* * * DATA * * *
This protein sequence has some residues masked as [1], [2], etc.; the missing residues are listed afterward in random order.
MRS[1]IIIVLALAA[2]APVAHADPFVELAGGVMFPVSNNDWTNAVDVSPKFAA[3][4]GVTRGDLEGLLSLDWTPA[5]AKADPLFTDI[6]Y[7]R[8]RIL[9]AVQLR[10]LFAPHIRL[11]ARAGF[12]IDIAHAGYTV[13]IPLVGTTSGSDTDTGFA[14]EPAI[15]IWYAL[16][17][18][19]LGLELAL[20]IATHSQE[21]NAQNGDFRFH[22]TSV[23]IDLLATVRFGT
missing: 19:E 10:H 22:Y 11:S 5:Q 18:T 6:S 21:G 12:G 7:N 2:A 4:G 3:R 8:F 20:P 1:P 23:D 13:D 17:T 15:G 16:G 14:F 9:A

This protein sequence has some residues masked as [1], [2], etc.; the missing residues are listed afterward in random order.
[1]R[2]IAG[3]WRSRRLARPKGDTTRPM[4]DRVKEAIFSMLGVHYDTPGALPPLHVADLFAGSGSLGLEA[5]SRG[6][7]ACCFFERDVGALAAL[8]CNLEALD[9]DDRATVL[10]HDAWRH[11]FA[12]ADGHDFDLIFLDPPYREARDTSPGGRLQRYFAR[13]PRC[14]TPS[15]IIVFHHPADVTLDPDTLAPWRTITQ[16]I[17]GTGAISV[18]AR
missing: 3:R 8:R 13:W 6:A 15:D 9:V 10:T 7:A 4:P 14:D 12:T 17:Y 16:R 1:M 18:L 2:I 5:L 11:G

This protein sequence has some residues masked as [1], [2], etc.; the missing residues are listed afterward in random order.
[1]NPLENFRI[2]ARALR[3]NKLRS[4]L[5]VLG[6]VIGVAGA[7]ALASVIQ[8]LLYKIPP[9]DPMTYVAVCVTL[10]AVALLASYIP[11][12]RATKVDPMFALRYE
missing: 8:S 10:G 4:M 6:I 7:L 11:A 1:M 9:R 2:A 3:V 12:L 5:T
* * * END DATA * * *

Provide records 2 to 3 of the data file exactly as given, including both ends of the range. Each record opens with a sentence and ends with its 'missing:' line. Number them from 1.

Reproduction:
This protein sequence has some residues masked as [1], [2], etc.; the missing residues are listed afterward in random order.
[1]R[2]IAG[3]WRSRRLARPKGDTTRPM[4]DRVKEAIFSMLGVHYDTPGALPPLHVADLFAGSGSLGLEA[5]SRG[6][7]ACCFFERDVGALAAL[8]CNLEALD[9]DDRATVL[10]HDAWRH[11]FA[12]ADGHDFDLIFLDPPYREARDTSPGGRLQRYFAR[13]PRC[14]TPS[15]IIVFHHPADVTLDPDTLAPWRTITQ[16]I[17]GTGAISV[18]AR
missing: 3:R 8:R 13:W 6:A 15:D 9:V 10:T 7:A 4:P 14:D 12:T 17:Y 16:R 1:M 18:L 2:I 5:L 11:G

This protein sequence has some residues masked as [1], [2], etc.; the missing residues are listed afterward in random order.
[1]NPLENFRI[2]ARALR[3]NKLRS[4]L[5]VLG[6]VIGVAGA[7]ALASVIQ[8]LLYKIPP[9]DPMTYVAVCVTL[10]AVALLASYIP[11][12]RATKVDPMFALRYE
missing: 8:S 10:G 4:M 6:I 7:L 11:A 1:M 9:R 2:A 3:V 12:L 5:T